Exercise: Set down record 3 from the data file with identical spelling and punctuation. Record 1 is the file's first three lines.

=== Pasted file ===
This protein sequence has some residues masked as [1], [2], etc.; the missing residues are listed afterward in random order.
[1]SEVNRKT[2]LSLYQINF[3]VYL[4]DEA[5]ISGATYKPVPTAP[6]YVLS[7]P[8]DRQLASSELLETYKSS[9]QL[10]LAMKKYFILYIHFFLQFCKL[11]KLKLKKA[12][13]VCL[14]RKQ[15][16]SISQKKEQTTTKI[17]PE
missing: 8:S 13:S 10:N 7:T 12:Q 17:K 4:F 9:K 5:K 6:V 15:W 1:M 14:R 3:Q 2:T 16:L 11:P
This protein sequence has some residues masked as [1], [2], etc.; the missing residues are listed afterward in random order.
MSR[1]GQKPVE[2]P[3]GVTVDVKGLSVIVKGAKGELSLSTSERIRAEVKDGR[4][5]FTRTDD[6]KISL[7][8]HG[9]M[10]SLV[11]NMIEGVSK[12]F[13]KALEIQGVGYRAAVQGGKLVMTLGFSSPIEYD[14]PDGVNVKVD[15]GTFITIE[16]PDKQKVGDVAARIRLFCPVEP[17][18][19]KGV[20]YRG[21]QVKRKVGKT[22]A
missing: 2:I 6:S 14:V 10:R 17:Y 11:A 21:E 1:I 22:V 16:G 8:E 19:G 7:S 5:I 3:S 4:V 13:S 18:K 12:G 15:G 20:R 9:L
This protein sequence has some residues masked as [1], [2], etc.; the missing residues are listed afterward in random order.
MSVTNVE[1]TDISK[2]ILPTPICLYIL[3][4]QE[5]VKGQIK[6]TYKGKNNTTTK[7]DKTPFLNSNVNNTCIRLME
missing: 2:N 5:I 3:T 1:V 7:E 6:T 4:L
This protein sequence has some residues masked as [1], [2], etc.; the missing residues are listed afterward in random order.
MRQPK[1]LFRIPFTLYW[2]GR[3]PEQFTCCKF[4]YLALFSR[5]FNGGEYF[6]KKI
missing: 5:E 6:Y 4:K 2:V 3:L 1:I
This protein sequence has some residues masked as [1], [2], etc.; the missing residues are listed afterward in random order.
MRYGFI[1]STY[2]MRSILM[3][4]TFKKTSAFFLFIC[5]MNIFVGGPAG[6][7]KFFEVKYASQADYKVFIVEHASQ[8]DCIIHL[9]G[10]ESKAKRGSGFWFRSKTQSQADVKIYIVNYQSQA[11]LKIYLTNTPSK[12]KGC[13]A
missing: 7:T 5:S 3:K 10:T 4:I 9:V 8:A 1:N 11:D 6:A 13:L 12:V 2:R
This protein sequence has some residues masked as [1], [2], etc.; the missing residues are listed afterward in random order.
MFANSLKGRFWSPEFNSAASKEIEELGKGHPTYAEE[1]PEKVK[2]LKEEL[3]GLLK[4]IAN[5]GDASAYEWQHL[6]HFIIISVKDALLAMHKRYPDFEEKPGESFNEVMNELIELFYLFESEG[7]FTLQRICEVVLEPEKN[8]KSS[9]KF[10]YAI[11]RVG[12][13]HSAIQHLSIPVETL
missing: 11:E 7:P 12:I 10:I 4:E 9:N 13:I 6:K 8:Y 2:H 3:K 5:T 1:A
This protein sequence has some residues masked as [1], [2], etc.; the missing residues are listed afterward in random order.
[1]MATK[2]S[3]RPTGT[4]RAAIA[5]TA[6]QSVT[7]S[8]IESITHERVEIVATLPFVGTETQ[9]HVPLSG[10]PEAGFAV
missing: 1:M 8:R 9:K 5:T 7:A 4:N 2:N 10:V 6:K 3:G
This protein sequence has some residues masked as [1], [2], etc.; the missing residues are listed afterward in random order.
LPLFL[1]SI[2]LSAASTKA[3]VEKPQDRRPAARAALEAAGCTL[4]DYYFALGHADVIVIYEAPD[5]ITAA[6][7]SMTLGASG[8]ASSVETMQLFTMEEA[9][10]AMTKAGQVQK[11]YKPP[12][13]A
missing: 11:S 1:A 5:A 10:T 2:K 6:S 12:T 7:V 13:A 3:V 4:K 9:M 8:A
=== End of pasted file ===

This protein sequence has some residues masked as [1], [2], etc.; the missing residues are listed afterward in random order.
MSVTNVE[1]TDISK[2]ILPTPICLYIL[3][4]QE[5]VKGQIK[6]TYKGKNNTTTK[7]DKTPFLNSNVNNTCIRLME
missing: 2:N 5:I 3:T 1:V 7:E 6:T 4:L